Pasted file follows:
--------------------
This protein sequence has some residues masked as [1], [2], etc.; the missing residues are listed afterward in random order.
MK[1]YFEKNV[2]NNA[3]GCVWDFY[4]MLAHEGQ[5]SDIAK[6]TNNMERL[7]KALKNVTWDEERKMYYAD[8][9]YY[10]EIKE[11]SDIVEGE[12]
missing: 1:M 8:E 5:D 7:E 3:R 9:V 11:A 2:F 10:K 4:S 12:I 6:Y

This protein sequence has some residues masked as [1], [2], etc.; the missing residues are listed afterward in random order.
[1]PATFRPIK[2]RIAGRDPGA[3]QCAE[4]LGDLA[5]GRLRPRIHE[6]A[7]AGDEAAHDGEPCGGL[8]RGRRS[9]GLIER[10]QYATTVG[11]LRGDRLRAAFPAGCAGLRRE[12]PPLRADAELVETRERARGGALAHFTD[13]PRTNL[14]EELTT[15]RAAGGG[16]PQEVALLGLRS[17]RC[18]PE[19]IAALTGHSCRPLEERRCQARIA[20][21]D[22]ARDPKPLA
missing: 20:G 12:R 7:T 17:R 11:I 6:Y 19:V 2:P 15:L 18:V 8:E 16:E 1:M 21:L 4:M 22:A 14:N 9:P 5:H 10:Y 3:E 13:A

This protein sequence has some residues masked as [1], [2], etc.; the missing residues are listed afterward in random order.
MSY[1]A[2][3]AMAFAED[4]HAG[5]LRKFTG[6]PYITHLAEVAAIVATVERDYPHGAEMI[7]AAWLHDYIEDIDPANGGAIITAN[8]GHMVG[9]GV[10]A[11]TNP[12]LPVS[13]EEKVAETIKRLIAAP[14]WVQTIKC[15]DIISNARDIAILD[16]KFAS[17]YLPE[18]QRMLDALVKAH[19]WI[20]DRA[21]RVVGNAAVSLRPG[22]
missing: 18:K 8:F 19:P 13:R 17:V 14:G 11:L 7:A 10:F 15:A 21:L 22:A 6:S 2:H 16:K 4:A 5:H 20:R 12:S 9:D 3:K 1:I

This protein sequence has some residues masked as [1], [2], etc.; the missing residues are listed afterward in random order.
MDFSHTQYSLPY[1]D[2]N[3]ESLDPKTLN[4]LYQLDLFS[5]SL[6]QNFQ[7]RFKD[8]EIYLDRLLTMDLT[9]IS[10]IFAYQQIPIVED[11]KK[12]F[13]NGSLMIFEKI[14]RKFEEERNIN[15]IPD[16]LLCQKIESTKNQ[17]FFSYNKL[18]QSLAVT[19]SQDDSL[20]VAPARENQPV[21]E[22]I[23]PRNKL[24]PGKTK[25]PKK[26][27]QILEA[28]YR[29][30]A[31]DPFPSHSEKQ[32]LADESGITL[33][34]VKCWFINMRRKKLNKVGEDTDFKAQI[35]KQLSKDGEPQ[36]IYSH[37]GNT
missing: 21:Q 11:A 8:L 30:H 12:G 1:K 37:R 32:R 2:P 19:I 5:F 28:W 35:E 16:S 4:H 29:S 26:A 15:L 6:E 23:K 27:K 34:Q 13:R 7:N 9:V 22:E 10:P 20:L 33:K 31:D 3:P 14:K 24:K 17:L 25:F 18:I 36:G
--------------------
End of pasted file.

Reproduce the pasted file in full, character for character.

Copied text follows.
This protein sequence has some residues masked as [1], [2], etc.; the missing residues are listed afterward in random order.
MK[1]YFEKNV[2]NNA[3]GCVWDFY[4]MLAHEGQ[5]SDIAK[6]TNNMERL[7]KALKNVTWDEERKMYYAD[8][9]YY[10]EIKE[11]SDIVEGE[12]
missing: 1:M 8:E 5:D 7:E 3:R 9:V 11:A 2:F 10:K 4:S 12:I 6:Y

This protein sequence has some residues masked as [1], [2], etc.; the missing residues are listed afterward in random order.
[1]PATFRPIK[2]RIAGRDPGA[3]QCAE[4]LGDLA[5]GRLRPRIHE[6]A[7]AGDEAAHDGEPCGGL[8]RGRRS[9]GLIER[10]QYATTVG[11]LRGDRLRAAFPAGCAGLRRE[12]PPLRADAELVETRERARGGALAHFTD[13]PRTNL[14]EELTT[15]RAAGGG[16]PQEVALLGLRS[17]RC[18]PE[19]IAALTGHSCRPLEERRCQARIA[20][21]D[22]ARDPKPLA
missing: 20:G 12:R 7:T 17:R 11:I 6:Y 19:V 2:P 15:L 18:V 8:E 16:E 1:M 21:L 4:M 22:A 14:N 9:P 5:H 10:Y 3:E 13:A

This protein sequence has some residues masked as [1], [2], etc.; the missing residues are listed afterward in random order.
MSY[1]A[2][3]AMAFAED[4]HAG[5]LRKFTG[6]PYITHLAEVAAIVATVERDYPHGAEMI[7]AAWLHDYIEDIDPANGGAIITAN[8]GHMVG[9]GV[10]A[11]TNP[12]LPVS[13]EEKVAETIKRLIAAP[14]WVQTIKC[15]DIISNARDIAILD[16]KFAS[17]YLPE[18]QRMLDALVKAH[19]WI[20]DRA[21]RVVGNAAVSLRPG[22]
missing: 18:K 8:F 19:P 13:R 17:V 14:G 11:L 7:A 10:F 15:A 21:L 22:A 6:S 2:H 16:K 4:A 5:H 20:R 12:S 9:D 3:K 1:I

This protein sequence has some residues masked as [1], [2], etc.; the missing residues are listed afterward in random order.
MDFSHTQYSLPY[1]D[2]N[3]ESLDPKTLN[4]LYQLDLFS[5]SL[6]QNFQ[7]RFKD[8]EIYLDRLLTMDLT[9]IS[10]IFAYQQIPIVED[11]KK[12]F[13]NGSLMIFEKI[14]RKFEEERNIN[15]IPD[16]LLCQKIESTKNQ[17]FFSYNKL[18]QSLAVT[19]SQDDSL[20]VAPARENQPV[21]E[22]I[23]PRNKL[24]PGKTK[25]PKK[26][27]QILEA[28]YR[29][30]A[31]DPFPSHSEKQ[32]LADESGITL[33][34]VKCWFINMRRKKLNKVGEDTDFKAQI[35]KQLSKDGEPQ[36]IYSH[37]GNT
missing: 21:Q 11:A 8:L 30:H 12:G 1:K 37:R 32:R 2:P 19:I 5:F 28:W 35:E 16:S 4:H 29:S 26:A 15:L 6:E 23:K 27:K 34:Q 13:R 7:N 9:V 22:E 10:P 20:L 33:K 31:D 3:P 14:K 24:K 17:L 25:F 18:I 36:G